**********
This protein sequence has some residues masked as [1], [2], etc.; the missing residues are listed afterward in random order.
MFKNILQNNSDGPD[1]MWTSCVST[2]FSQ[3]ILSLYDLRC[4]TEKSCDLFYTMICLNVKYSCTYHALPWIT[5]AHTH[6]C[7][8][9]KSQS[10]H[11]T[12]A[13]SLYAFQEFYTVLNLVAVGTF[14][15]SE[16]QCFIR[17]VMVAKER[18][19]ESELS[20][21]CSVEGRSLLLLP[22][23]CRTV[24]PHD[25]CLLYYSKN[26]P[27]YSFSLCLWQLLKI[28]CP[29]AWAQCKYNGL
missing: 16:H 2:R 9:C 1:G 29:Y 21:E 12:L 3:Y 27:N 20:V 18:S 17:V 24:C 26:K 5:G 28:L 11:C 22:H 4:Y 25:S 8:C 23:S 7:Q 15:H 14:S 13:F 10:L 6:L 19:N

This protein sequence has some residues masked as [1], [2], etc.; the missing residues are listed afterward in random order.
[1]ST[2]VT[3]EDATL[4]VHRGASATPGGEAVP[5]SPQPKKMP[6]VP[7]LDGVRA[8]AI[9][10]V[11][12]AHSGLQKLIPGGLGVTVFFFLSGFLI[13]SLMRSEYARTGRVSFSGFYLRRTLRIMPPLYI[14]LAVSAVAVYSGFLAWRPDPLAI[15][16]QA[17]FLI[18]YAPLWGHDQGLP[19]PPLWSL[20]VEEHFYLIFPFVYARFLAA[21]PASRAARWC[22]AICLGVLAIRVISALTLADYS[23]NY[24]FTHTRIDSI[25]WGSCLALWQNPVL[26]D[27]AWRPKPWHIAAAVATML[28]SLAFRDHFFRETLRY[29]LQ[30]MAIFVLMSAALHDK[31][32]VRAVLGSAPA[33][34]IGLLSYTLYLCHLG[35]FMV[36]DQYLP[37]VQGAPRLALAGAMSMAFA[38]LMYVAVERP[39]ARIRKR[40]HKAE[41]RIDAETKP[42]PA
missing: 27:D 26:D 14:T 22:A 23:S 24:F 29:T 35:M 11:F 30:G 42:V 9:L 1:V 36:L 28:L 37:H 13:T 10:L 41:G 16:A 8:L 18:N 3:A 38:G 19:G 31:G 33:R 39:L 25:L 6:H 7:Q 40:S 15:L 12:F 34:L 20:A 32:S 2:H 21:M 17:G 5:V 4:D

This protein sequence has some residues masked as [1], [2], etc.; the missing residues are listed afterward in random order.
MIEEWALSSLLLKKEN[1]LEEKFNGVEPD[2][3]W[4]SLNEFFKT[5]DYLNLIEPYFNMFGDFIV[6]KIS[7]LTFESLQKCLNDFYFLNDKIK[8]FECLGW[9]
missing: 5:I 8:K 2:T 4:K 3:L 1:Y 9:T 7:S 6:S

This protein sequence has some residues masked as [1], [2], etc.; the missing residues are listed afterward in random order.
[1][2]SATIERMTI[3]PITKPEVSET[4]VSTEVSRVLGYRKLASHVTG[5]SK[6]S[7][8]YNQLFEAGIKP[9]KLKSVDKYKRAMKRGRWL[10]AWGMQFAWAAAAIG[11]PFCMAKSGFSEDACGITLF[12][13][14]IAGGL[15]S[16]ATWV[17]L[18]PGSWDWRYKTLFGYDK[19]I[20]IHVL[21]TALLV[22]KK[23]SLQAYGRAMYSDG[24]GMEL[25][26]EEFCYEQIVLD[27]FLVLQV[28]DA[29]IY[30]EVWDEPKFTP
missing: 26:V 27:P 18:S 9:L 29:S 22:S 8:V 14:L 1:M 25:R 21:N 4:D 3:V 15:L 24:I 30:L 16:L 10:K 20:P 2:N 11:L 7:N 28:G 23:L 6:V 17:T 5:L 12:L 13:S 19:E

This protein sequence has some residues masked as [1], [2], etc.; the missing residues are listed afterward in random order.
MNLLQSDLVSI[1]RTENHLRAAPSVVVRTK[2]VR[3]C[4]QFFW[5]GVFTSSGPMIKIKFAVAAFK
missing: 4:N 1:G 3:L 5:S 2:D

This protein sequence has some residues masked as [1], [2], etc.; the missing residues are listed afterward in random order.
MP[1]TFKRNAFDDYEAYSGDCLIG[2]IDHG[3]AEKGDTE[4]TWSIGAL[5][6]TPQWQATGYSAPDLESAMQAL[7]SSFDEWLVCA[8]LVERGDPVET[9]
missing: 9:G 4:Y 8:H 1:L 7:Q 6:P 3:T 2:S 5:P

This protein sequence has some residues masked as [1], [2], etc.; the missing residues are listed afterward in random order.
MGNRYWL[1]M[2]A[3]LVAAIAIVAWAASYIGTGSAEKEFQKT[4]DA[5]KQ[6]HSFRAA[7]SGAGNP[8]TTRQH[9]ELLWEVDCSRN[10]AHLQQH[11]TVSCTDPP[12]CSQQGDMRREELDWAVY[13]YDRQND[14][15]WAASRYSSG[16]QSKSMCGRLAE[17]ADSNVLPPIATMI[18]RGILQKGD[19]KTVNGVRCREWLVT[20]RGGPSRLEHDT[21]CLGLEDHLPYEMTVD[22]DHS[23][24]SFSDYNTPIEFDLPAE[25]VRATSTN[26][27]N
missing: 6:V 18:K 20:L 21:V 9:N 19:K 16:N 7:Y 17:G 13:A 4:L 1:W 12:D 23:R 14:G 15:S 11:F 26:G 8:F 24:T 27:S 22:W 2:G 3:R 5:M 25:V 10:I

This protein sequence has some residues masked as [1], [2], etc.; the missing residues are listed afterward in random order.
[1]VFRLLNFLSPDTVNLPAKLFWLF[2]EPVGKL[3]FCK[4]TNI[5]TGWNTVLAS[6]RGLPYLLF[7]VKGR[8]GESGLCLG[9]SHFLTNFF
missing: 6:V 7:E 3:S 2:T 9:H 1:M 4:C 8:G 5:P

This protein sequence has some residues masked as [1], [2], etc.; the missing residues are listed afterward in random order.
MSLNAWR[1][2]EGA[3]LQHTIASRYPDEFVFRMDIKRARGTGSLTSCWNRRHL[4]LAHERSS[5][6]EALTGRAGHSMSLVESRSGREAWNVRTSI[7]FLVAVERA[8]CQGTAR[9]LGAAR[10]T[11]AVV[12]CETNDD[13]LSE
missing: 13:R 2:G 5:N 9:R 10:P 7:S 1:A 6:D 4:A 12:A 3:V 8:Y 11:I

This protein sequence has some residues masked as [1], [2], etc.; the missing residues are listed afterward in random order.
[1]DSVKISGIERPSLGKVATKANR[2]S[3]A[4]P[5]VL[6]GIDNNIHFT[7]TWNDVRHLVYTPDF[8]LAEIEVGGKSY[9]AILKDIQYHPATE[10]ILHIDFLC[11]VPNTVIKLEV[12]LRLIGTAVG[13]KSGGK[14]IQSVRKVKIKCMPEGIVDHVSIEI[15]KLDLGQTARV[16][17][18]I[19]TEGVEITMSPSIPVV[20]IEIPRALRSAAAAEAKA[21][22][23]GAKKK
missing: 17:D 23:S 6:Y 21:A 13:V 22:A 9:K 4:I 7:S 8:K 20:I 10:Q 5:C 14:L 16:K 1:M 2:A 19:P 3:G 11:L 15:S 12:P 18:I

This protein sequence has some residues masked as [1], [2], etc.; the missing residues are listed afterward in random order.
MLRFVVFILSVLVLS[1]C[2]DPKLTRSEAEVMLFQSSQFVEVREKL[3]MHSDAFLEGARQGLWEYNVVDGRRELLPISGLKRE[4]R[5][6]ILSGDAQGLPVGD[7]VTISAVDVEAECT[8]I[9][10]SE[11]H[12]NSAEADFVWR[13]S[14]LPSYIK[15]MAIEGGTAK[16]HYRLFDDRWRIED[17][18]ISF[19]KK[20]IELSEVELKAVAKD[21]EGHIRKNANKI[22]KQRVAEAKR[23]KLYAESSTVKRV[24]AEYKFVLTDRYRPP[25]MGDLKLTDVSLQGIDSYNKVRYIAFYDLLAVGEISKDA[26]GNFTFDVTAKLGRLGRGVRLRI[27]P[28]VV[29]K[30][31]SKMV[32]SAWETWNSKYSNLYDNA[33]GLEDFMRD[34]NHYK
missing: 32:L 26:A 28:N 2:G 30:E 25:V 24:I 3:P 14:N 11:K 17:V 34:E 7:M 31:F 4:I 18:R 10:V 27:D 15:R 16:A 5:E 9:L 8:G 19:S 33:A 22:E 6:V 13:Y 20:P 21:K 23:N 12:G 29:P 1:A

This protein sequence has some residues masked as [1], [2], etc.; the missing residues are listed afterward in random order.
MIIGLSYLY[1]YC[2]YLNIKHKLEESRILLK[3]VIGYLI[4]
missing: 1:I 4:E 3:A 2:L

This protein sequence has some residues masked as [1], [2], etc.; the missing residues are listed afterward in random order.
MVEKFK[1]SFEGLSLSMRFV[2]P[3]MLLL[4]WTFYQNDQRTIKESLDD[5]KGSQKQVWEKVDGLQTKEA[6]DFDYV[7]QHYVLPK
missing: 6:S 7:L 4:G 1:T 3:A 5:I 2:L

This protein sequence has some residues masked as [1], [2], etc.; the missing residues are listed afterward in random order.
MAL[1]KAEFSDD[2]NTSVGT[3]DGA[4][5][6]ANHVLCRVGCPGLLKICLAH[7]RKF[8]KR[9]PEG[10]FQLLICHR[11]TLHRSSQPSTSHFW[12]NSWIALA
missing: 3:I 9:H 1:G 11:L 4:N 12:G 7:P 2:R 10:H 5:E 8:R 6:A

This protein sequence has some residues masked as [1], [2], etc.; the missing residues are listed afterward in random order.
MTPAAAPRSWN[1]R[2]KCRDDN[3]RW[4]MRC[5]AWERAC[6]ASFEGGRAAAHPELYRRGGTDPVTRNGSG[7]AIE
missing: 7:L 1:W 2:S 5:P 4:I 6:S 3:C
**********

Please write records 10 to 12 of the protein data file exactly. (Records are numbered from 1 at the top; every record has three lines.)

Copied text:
This protein sequence has some residues masked as [1], [2], etc.; the missing residues are listed afterward in random order.
[1]DSVKISGIERPSLGKVATKANR[2]S[3]A[4]P[5]VL[6]GIDNNIHFT[7]TWNDVRHLVYTPDF[8]LAEIEVGGKSY[9]AILKDIQYHPATE[10]ILHIDFLC[11]VPNTVIKLEV[12]LRLIGTAVG[13]KSGGK[14]IQSVRKVKIKCMPEGIVDHVSIEI[15]KLDLGQTARV[16][17][18]I[19]TEGVEITMSPSIPVV[20]IEIPRALRSAAAAEAKA[21][22][23]GAKKK
missing: 17:D 23:S 6:Y 21:A 13:V 22:A 9:K 4:I 7:S 8:K 20:I 10:Q 5:C 14:L 16:K 1:M 2:A 19:P 3:G 11:L 15:S 12:P 18:I

This protein sequence has some residues masked as [1], [2], etc.; the missing residues are listed afterward in random order.
MLRFVVFILSVLVLS[1]C[2]DPKLTRSEAEVMLFQSSQFVEVREKL[3]MHSDAFLEGARQGLWEYNVVDGRRELLPISGLKRE[4]R[5][6]ILSGDAQGLPVGD[7]VTISAVDVEAECT[8]I[9][10]SE[11]H[12]NSAEADFVWR[13]S[14]LPSYIK[15]MAIEGGTAK[16]HYRLFDDRWRIED[17][18]ISF[19]KK[20]IELSEVELKAVAKD[21]EGHIRKNANKI[22]KQRVAEAKR[23]KLYAESSTVKRV[24]AEYKFVLTDRYRPP[25]MGDLKLTDVSLQGIDSYNKVRYIAFYDLLAVGEISKDA[26]GNFTFDVTAKLGRLGRGVRLRI[27]P[28]VV[29]K[30][31]SKMV[32]SAWETWNSKYSNLYDNA[33]GLEDFMRD[34]NHYK
missing: 32:L 26:A 28:N 2:G 30:E 25:V 24:I 3:P 14:N 11:K 17:V 34:E 7:M 31:F 4:I 18:R 10:V 27:D 15:R 16:A 5:E 9:L 8:G 19:S 33:A 22:E 6:V 13:Y 20:P 21:K 23:N 12:G 29:P 1:A

This protein sequence has some residues masked as [1], [2], etc.; the missing residues are listed afterward in random order.
MIIGLSYLY[1]YC[2]YLNIKHKLEESRILLK[3]VIGYLI[4]
missing: 1:I 4:E 3:A 2:L